Watches

Jacob & Co Epic X Skeleton Tourbillon with Orange Sapphires

Jacob & Co Epic X Skeleton Tourbillon

© Jacob & Co

Subtle elegance, refined yet restrained lines and the barest hint of luxury: just a few of the things that have nothing at all to do with Jacob & Co. Their brand of watchmaking is more extroverted than a Hollywood starlet with low self-esteem and a drug problem and, whether it works for you or not, you have to hand it to them; Jacob & Co know how to make an impact.

For example, the Epic X Skeleton is already a statement piece. The big case complete with spiderlike lugs, the highly skeletonised movement showing all the inner working, the overall feeling of sheer size, the base model in titanium is already eye-catching. Now replace a good part of the metal with gold and even more of it with precious gems and you have Jacob & Co’s latest bejewelled edition.

Jacob & Co Epic X Skeleton Tourbillon

Yep. Subtlety really isn’t their thing. Not that the design isn’t nuanced of course; the way the lines of the lugs flow onto and across the dial is even more emphasised by orange sapphires. The unusual colour of the stones also works perfectly with the more standard baguette diamonds in the bezel and the yellow gold halfway between them colour wise.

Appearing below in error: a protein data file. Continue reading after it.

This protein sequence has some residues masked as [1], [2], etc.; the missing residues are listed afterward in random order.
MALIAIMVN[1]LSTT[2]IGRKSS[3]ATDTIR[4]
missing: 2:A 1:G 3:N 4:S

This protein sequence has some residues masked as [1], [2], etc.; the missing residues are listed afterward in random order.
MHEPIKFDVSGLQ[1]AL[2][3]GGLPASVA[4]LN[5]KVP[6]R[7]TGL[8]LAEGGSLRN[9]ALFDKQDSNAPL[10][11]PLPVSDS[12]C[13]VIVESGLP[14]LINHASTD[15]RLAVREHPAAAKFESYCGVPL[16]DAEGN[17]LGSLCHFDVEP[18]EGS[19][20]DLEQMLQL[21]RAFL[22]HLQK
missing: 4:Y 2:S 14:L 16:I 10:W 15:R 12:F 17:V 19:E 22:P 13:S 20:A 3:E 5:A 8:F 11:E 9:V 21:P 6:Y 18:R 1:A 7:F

The inclusion of the sapphires means that the watch isn’t quite as severely skeletonised, but you can still clearly see the manual wind JCAM03 Caliber. That’s a good thing too, given the efforts Jacob & Co have gone to in creating the vertically-aligned movement. The second hand might not be the easiest to read in the world, but if you insist on having a tourbillon you’re obviously going to use it.

We can’t help but love Jacob & Co. They’re ludicrous in the best possible way. Even if you’re not particularly inclined to wear enough stones to make Gemfields jealous, you have to admire their audacity – an audacity embodied by the Epic X Skeleton.

About the author

Sam Kessler

Legend has it that Sam’s first word was ‘escapement’ and, while he might have started that legend himself, he’s been in the watch world long enough that it makes little difference. As the editor of Oracle Time, he’s our leading man for all things horological – even if he does love yellow dials to a worrying degree. Owns a Pogue; doesn’t own an Oyster Perpetual. Yet.

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